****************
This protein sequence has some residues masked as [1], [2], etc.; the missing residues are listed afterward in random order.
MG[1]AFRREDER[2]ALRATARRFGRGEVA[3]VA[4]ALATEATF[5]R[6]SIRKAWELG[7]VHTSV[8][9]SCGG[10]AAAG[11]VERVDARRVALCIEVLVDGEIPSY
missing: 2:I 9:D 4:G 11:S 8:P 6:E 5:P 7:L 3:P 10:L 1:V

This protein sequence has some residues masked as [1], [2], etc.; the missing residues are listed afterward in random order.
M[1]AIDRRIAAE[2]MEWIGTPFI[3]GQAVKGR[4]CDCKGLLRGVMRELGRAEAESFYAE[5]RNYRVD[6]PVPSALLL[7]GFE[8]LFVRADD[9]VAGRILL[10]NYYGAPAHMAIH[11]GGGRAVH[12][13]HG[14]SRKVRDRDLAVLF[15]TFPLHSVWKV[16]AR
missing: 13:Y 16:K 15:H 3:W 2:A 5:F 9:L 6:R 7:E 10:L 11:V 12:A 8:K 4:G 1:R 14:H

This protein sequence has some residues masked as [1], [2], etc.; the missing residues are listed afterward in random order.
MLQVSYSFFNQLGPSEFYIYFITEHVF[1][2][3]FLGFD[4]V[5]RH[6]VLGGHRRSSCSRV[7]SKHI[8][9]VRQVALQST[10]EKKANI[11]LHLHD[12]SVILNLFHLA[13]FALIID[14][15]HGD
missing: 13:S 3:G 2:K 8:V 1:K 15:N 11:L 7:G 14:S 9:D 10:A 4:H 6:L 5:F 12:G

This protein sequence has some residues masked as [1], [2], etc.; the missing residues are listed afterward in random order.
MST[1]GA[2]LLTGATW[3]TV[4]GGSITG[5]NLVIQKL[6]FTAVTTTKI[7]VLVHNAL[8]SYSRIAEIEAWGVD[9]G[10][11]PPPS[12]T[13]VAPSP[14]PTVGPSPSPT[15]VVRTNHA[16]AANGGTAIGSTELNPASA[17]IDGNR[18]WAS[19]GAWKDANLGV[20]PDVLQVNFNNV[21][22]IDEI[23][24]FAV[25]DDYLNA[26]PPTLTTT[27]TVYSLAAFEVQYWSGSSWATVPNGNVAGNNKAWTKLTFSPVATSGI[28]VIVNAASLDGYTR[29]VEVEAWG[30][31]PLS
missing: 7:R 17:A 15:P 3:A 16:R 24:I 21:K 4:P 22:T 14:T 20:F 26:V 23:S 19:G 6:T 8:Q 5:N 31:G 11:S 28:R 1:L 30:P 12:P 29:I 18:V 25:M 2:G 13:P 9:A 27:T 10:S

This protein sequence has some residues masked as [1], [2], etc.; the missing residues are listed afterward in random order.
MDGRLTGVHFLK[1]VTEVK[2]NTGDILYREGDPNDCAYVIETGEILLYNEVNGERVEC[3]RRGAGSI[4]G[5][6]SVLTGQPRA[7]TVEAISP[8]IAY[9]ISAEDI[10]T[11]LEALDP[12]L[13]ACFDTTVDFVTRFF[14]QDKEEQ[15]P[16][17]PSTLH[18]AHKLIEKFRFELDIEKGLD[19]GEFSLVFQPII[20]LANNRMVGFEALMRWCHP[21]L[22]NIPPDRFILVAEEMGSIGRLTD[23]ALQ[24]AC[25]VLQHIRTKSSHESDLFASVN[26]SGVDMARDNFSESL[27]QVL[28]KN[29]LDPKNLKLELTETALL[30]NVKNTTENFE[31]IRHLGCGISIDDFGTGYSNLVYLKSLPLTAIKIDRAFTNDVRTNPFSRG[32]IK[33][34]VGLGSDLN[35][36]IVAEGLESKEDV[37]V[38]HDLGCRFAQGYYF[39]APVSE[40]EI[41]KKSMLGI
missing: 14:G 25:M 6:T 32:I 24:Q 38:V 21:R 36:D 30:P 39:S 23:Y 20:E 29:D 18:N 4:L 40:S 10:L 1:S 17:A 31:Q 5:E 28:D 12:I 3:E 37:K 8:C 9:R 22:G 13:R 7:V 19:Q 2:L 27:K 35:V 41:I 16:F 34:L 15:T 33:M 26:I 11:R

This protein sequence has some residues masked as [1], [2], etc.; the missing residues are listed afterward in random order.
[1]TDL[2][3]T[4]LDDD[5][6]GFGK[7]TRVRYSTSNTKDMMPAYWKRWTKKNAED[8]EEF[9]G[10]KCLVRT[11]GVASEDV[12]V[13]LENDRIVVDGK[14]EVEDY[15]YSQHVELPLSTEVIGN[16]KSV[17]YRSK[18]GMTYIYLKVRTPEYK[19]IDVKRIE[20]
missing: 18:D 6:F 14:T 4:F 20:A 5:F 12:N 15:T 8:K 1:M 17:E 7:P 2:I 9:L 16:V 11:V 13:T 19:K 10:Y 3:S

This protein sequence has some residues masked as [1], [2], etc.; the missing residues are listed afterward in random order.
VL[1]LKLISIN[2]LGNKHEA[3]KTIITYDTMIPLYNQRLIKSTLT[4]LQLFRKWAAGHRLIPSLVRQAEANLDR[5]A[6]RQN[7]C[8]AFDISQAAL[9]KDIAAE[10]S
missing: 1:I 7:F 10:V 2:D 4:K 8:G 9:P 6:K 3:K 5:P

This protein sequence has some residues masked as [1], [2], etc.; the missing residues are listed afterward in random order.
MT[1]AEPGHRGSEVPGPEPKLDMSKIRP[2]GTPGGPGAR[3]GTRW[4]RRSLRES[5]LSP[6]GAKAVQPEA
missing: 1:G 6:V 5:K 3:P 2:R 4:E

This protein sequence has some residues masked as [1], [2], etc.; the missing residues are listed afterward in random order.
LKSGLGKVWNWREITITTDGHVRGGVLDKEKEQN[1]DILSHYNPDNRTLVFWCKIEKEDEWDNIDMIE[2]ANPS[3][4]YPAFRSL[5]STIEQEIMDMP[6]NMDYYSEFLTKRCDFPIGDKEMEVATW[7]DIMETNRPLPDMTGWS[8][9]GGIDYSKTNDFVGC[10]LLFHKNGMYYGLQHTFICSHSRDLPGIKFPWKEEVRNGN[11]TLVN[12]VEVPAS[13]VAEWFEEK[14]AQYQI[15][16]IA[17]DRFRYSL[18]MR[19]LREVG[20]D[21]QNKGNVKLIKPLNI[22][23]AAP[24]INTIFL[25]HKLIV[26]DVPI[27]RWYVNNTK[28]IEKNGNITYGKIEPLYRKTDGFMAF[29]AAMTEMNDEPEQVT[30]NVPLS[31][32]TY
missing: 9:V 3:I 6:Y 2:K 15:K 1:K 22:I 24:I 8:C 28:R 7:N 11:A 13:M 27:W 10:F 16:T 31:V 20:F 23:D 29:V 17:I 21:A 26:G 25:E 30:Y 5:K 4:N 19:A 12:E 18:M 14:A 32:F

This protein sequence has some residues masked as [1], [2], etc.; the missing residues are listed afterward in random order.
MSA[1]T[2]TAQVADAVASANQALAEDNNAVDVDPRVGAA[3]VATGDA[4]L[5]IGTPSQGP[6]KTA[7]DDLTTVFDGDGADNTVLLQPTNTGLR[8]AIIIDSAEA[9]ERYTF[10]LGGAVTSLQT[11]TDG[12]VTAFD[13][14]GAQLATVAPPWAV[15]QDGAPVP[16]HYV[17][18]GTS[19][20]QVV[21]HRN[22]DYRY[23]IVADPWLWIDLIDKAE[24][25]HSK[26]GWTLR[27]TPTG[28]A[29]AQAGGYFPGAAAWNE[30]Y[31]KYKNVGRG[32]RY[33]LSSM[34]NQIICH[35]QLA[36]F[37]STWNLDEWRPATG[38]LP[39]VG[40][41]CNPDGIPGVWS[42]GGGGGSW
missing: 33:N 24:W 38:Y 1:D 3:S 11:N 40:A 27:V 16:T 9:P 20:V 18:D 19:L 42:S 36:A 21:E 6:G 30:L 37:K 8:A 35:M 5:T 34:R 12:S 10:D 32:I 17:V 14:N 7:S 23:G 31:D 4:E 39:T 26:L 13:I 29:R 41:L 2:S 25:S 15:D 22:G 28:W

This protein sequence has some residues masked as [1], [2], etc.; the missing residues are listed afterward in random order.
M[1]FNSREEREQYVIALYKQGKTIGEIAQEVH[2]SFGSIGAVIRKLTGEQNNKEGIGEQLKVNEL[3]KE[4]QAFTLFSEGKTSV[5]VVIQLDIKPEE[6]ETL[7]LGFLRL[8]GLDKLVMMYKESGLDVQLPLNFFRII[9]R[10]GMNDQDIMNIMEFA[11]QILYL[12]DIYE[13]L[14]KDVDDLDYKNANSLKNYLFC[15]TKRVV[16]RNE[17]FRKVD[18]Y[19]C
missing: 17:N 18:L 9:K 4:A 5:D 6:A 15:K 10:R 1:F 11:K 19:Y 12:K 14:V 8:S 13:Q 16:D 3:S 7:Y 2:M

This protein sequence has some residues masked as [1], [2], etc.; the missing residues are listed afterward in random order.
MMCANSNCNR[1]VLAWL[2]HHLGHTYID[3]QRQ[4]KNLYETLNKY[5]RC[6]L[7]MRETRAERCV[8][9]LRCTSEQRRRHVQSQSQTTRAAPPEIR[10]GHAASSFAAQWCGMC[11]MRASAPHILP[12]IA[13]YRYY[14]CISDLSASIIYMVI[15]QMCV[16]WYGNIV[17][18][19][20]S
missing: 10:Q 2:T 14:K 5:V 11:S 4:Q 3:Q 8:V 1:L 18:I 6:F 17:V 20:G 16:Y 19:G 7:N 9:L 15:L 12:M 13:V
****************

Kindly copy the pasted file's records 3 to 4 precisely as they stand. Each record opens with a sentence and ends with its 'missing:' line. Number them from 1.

This protein sequence has some residues masked as [1], [2], etc.; the missing residues are listed afterward in random order.
MLQVSYSFFNQLGPSEFYIYFITEHVF[1][2][3]FLGFD[4]V[5]RH[6]VLGGHRRSSCSRV[7]SKHI[8][9]VRQVALQST[10]EKKANI[11]LHLHD[12]SVILNLFHLA[13]FALIID[14][15]HGD
missing: 13:S 3:G 2:K 8:V 1:K 15:N 11:L 7:G 14:S 9:D 10:A 4:H 6:L 5:F 12:G

This protein sequence has some residues masked as [1], [2], etc.; the missing residues are listed afterward in random order.
MST[1]GA[2]LLTGATW[3]TV[4]GGSITG[5]NLVIQKL[6]FTAVTTTKI[7]VLVHNAL[8]SYSRIAEIEAWGVD[9]G[10][11]PPPS[12]T[13]VAPSP[14]PTVGPSPSPT[15]VVRTNHA[16]AANGGTAIGSTELNPASA[17]IDGNR[18]WAS[19]GAWKDANLGV[20]PDVLQVNFNNV[21][22]IDEI[23][24]FAV[25]DDYLNA[26]PPTLTTT[27]TVYSLAAFEVQYWSGSSWATVPNGNVAGNNKAWTKLTFSPVATSGI[28]VIVNAASLDGYTR[29]VEVEAWG[30][31]PLS
missing: 7:R 17:A 15:P 3:A 16:R 24:I 21:K 4:P 22:T 14:T 20:F 26:V 23:S 19:G 6:T 8:Q 5:N 31:G 11:S 28:R 1:L 30:P 12:P 29:I 18:V 25:M 2:G 13:P 9:A 27:T 10:S